Voter Registration Records and Genealogy
While researching your genealogy, voter registration records may not be the first resource that springs to mind. However, you’d be surprised how this often overlooked resource can help supplement your research and provide you with clues in new directions. As you build your family tree on Geni, you may want to take time to look into what you can find about your ancestor’s voting history.
Important things to keep in mind:
In the United States, all registered voters must be a citizen. Remember that early in U.S. history, there were many restrictions that prevented people from voting, therefore limiting the demographic of eligible voters to white male citizens. In 1870, the passing of the 15th Amendment prohibited the government from denying the right to vote to a citizen based on race, color or previous status of slavery. This granted African-American males the right to vote. And it was not until the passing of the 19th Amendment in 1920 that women were finally given the right to vote.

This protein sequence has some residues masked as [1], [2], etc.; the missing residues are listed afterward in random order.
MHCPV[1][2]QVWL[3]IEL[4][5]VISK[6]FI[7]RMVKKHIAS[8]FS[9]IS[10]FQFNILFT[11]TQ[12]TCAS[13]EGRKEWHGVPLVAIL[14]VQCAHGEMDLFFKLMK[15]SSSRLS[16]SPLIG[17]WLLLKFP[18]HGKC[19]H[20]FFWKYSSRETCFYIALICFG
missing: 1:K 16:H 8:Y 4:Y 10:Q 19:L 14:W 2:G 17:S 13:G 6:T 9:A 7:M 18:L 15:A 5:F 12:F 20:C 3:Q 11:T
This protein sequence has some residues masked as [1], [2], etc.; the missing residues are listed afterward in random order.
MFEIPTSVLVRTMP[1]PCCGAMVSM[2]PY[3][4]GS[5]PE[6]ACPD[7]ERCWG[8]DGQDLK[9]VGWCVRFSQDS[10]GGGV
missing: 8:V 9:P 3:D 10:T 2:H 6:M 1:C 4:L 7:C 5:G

Information you may find:
- Date of birth
- Place of residence
- Possibly naturalization information
- Marital status
- Indication if they owned any land
Finding your ancestor’s address in their voter registration record is especially helpful to track their location in between census records. Also, naturalization information may include the date of naturalization and proof of citizenship. These pieces of information can lead you to seek out other resources such as land or property records, naturalization records and even city directories.
How can I find voter registration records?
Voter registration records may be a little difficult to locate. While there are not many archived online, Cyndi’s List offers links to some location specific sites. Also, check local history societies, city/county/state archives and local libraries.
And don’t forget to add any information you may find to your ancestor’s Geni profile and share with others!